In the Kitchen

Next to salt, black pepper is the world’s most versatile and indispensible culinary spice. Cooks down through the ages have discovered that a few grinds of a peppermill can elevate a so-so dish to star quality, as well as salvage the most uninspiring plate of food.

The robust taste of black pepper is most closely associated with strong-flavored dishes. Apply liberally to red meat, game, seafood, beans and lentils; use it lightly on more delicate foods. You can grind black pepper on pretty much anything, even fruit. Berries, apples, pears, cheese, as well as soups, stews, fish and poultry all sparkle with a few grinds.

You might want to keep white peppercorns on hand for those dishes that need a pepper bite without an overpowering pepper fragrance. Always add pepper to liquids and sauces at the last minute. If added too early, it can loose it’s unique aroma and leave a bitter taste that’s hard to balance. Keep peppercorns in a metal, plastic or glass grinder – not wood, which will leach pepper of its volatile oils.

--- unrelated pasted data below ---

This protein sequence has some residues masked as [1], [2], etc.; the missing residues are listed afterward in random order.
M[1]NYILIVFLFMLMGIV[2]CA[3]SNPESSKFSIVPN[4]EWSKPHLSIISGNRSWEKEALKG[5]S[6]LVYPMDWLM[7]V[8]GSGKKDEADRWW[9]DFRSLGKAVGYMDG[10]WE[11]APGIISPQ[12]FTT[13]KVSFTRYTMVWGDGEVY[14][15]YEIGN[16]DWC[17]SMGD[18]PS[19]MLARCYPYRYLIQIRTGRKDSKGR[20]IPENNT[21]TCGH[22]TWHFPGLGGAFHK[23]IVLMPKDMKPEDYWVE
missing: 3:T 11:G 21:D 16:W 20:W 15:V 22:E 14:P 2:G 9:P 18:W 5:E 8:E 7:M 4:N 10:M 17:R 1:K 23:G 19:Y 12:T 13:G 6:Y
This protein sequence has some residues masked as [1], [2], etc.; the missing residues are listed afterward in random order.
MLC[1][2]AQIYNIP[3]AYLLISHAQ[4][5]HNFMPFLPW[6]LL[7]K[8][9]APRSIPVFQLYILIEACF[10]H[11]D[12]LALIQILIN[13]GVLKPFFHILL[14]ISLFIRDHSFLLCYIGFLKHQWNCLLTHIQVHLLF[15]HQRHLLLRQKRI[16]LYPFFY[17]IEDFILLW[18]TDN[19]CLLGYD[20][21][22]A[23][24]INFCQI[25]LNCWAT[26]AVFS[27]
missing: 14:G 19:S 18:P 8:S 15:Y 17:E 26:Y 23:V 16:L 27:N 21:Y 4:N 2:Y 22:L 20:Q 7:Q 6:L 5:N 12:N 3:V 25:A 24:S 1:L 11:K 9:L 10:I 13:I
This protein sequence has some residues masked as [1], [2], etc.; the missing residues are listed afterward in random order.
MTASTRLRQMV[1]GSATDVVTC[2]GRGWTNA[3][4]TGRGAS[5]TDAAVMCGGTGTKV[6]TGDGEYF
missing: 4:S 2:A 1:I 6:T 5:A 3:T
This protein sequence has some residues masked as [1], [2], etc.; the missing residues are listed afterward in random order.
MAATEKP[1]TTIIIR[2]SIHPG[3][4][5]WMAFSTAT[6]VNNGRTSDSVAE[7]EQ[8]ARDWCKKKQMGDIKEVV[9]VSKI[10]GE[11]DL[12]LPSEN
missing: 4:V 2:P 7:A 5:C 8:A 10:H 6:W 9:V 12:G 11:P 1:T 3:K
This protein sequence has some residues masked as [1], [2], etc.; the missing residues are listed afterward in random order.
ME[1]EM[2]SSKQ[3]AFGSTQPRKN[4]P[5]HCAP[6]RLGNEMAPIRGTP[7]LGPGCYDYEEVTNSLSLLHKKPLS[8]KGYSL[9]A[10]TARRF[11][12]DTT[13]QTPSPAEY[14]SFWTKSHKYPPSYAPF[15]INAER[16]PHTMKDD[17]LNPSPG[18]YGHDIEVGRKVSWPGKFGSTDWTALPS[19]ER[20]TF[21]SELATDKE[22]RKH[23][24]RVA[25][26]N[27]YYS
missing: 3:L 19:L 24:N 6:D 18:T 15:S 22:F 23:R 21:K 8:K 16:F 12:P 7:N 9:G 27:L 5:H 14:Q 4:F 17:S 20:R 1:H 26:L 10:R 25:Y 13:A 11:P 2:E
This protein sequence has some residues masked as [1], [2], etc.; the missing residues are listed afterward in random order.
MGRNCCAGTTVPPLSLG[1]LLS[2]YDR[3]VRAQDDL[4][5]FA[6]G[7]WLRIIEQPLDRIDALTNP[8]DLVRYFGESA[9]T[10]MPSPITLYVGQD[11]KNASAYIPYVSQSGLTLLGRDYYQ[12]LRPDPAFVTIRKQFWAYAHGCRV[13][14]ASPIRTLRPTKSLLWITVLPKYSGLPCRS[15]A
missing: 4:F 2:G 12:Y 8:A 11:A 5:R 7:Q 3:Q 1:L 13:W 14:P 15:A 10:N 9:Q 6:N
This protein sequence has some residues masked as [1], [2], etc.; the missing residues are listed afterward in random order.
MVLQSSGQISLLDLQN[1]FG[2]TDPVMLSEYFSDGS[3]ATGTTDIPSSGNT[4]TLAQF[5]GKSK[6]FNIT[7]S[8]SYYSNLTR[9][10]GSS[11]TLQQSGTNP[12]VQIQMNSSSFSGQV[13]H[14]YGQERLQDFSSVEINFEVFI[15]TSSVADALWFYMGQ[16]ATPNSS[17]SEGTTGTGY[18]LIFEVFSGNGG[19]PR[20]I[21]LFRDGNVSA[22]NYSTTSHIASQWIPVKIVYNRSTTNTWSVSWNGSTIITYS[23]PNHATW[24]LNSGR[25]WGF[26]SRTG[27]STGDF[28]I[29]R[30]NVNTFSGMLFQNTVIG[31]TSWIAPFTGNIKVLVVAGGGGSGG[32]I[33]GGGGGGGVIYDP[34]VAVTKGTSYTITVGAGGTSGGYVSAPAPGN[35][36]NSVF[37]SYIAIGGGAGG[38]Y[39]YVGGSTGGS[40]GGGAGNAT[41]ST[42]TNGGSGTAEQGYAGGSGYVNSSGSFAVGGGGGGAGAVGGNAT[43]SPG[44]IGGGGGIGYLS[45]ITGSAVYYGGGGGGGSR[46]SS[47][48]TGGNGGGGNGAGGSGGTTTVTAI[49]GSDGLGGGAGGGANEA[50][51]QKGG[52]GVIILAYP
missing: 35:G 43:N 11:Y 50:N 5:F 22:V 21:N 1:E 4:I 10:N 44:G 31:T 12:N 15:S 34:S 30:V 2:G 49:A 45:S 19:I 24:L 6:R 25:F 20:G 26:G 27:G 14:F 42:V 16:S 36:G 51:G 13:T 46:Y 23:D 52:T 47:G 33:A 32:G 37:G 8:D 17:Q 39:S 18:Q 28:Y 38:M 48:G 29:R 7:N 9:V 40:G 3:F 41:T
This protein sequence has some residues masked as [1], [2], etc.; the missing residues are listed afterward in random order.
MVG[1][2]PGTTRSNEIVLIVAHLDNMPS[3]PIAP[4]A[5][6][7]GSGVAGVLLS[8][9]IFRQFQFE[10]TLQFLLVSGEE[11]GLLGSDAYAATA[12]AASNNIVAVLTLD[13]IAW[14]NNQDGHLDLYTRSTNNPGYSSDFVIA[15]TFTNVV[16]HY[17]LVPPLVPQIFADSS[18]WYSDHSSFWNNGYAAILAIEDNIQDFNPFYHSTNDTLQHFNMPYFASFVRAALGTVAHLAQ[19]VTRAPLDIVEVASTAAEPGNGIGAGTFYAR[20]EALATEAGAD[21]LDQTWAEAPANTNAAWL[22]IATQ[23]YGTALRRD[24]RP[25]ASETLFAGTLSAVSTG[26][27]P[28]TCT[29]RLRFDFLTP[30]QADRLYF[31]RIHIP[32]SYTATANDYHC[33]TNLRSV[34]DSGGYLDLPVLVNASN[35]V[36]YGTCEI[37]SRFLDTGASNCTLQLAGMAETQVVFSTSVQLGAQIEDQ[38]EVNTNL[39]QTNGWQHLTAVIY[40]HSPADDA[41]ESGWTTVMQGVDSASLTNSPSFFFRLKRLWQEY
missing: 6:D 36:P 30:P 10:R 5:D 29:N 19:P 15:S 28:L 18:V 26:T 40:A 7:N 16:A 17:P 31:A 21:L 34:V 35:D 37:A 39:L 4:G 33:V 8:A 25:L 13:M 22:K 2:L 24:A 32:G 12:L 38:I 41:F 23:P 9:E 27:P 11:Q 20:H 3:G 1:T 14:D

A few more pepper tips:

  • Rub coarsely ground peppercorns into red meats before roasting or braising. Be generous; it can take a lot.
  • Add whole to marinades, stocks, and dishes being pickled.
  • Slice strawberries over watercress and sprinkle generously with black pepper. Dress lightly with olive oil/lemon vinaigrette.
  • Add cracked pepper to homemade salad dressings. (Whole corns can be cracked using a mortal and pestle, or a rolling pin.)